The same holds true for the attitudes/feelings of equipoise, tranquility, happiness, fearlessness and detachment. These qualities will undoubtedly obtain in the subtle body of the apparent entity with whom the jivanmukta is associated, for each is a reflection of the nature of the self, but it is not necessarily the case that the jivanmukta will always appear relaxed, unconcerned and be perpetually grinning and giggling.
Though the jivanmukta is not a person, the mind-body-sense complex with which it is associated remains one and as such continues to be a vehicle for the prarabdha karma that is slated to play out through it. The apparent individual person (jiva) that the jivanmukta appears to be will thus continue to be subject to the whole gamut of human psychophysical experience. Certainly, the jivanmukta will neither process nor respond to such experiences in the same way as the samsari, which may be due to or associated with certain neurological activity or chemical levels in the brain. But what happens if the squirts of dopamine abate for a time? Does that mean that the jivanmukta ceases to be a jivanmukta for whatever time transpires until the next squirt occurs? Moreover, does this mean that the jivanmukta is only liberated when he or she is in a feeling friendly, calm, balanced, fearless, detached and happy? Were such the case, then it would seem that we could easily determine the realized beings by their behavior. Again, this sounds reasonable but doesn’t take into account the aforementioned issue of prarabdha karma. To illustrate the point, we can consider the diametrically opposed personalities and behaviors of Nisargadatta Maharaj and Ramana Maharshi. Assuming that both these gentlemen were jivanmuktas, I wonder how similar their brain activity and neurochemistry was.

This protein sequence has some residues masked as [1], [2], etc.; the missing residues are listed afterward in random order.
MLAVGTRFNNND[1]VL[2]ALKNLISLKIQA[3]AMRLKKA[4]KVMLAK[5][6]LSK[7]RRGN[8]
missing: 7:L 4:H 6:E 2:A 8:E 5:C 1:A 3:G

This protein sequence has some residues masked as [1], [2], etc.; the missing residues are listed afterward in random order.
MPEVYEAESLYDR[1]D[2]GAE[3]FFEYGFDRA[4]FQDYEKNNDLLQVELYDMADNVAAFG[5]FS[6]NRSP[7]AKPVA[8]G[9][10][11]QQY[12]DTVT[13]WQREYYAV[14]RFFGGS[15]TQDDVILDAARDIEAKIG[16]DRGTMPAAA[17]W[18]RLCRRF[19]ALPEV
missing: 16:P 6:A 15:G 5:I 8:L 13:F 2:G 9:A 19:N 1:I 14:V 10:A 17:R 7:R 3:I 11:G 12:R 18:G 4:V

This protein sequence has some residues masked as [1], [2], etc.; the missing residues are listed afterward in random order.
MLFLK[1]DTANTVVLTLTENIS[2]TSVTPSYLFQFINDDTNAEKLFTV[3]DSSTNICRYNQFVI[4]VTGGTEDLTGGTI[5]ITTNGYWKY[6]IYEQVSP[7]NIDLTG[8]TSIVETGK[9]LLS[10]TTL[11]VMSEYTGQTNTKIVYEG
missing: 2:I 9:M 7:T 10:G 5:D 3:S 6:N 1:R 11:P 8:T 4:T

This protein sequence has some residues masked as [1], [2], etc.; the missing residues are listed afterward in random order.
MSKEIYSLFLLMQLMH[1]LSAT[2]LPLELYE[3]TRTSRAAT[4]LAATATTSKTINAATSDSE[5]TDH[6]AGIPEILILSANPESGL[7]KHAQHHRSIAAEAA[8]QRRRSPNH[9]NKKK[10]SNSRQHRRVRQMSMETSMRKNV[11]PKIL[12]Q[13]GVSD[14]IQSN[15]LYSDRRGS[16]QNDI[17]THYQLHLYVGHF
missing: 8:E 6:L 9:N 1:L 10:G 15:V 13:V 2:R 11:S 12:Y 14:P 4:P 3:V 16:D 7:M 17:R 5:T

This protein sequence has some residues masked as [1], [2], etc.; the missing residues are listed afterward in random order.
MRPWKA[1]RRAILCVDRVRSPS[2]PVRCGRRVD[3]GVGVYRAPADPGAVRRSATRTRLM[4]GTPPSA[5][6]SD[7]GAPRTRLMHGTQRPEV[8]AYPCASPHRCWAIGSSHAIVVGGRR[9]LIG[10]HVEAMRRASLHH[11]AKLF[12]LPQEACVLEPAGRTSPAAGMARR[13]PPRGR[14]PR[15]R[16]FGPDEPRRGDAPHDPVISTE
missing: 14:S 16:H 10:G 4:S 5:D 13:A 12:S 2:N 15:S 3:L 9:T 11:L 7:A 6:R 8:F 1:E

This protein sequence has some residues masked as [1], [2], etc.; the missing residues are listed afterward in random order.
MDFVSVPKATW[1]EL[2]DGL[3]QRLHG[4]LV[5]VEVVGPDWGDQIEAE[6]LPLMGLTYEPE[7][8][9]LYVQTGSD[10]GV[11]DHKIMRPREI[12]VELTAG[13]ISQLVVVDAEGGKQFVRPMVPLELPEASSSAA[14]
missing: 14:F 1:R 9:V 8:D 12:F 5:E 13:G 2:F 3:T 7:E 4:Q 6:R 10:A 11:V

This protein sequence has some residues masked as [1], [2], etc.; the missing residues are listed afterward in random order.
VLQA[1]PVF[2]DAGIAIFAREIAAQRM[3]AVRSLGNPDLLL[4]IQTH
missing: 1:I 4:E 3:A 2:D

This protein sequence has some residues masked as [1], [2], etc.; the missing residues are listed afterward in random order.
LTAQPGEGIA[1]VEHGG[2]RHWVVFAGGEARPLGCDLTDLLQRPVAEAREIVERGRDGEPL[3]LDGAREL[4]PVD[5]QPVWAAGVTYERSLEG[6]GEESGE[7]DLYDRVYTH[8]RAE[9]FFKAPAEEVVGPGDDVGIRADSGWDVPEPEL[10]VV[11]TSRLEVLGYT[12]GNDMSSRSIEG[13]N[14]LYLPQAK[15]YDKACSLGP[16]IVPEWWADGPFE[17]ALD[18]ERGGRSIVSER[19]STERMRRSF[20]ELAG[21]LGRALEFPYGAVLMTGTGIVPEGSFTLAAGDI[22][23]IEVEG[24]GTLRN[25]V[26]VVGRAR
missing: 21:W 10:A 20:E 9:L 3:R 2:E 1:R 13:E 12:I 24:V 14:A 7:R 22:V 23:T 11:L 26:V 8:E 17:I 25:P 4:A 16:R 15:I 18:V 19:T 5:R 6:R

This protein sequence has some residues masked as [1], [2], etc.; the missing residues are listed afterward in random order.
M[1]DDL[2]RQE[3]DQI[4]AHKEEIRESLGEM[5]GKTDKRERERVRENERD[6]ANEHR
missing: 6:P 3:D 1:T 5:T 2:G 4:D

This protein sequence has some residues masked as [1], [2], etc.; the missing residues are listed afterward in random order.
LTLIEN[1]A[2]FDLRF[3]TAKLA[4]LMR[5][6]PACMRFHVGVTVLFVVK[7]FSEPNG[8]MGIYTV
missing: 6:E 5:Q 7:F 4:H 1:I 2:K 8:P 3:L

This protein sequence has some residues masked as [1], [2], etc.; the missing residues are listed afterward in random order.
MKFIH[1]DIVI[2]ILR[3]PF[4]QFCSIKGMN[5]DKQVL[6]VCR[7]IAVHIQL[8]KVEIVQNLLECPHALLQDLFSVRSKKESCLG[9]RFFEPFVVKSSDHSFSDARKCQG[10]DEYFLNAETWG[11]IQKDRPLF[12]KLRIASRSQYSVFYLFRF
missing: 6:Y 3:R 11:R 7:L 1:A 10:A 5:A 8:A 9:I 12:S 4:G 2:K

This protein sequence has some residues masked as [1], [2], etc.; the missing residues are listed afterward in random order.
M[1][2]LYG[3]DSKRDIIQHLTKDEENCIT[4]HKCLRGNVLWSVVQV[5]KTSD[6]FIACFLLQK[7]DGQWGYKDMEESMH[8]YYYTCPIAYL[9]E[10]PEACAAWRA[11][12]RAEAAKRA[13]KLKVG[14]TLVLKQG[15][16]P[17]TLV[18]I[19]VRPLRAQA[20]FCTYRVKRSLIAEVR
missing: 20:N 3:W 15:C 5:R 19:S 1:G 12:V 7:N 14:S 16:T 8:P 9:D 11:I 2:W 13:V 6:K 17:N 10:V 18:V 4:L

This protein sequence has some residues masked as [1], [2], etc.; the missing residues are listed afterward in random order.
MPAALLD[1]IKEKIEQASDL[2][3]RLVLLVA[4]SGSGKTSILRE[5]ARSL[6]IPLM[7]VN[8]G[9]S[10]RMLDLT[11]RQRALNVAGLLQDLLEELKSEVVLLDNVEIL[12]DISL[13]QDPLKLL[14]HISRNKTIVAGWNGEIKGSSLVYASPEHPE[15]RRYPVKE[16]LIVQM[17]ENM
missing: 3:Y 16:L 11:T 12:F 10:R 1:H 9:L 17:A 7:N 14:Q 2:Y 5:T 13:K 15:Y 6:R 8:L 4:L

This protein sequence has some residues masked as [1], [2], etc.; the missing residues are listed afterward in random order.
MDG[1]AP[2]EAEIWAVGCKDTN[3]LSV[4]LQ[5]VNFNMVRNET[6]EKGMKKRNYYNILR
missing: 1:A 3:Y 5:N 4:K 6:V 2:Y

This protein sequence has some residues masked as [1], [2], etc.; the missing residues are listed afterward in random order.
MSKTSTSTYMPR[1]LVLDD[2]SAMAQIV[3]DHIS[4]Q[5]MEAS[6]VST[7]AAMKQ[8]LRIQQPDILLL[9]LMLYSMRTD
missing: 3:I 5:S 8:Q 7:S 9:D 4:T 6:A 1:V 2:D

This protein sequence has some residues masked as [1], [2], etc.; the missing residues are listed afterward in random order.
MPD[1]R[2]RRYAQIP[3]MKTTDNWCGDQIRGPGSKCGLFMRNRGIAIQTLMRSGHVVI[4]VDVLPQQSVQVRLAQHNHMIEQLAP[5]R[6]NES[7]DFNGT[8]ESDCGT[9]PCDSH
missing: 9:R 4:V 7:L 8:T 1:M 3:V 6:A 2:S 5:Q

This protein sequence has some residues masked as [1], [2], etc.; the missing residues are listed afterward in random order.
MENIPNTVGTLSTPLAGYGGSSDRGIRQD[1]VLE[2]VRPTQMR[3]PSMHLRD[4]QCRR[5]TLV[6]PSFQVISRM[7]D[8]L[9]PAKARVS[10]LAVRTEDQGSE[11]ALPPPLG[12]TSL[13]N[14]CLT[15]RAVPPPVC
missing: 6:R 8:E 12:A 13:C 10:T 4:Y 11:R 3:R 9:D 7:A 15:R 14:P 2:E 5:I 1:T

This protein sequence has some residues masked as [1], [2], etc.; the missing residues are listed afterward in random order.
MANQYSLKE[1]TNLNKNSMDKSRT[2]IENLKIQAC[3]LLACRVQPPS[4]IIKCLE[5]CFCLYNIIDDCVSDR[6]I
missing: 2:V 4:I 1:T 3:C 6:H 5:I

The idea of the absence of a sense of self is another ambiguous indicator. On the one hand, it is true that the one who realizes the non-dual nature of reality will no longer harbor the sense of separation or individuality. On the other hand, however, though understanding it to be only apparently real, the apparent person with whom the jivanmukta is associated will retain the sense of personhood and continue to function as a volitional being within the context of the apparent reality. Despite some of the erroneous notions circulating in the spiritual world, the jivanmukta can still answer to his or her name, participate in relationships with others and will have to execute certain actions simply to keep the mind-body-sense complex in good working order.
As for the idea of remaining aware while in the state of deep sleep, this is rather illogical. If the word “aware” refers to the essential reality that is awareness, then it is true that the jivanmukta and everyone else, for that matter, remains aware during deep sleep, for, as the Mandukya Upanishad points out, the state of deep sleep is nothing more than an object appearing in awareness. If, however, the word “aware” is meant to indicate some kind of conscious processing of subtle data then the claim the claim makes no sense. If the jivanmukta were processing subtle data then he or she would either be in the dream state or what we might call the dream aspect (i.e. realm of subjective thought) of the waking state.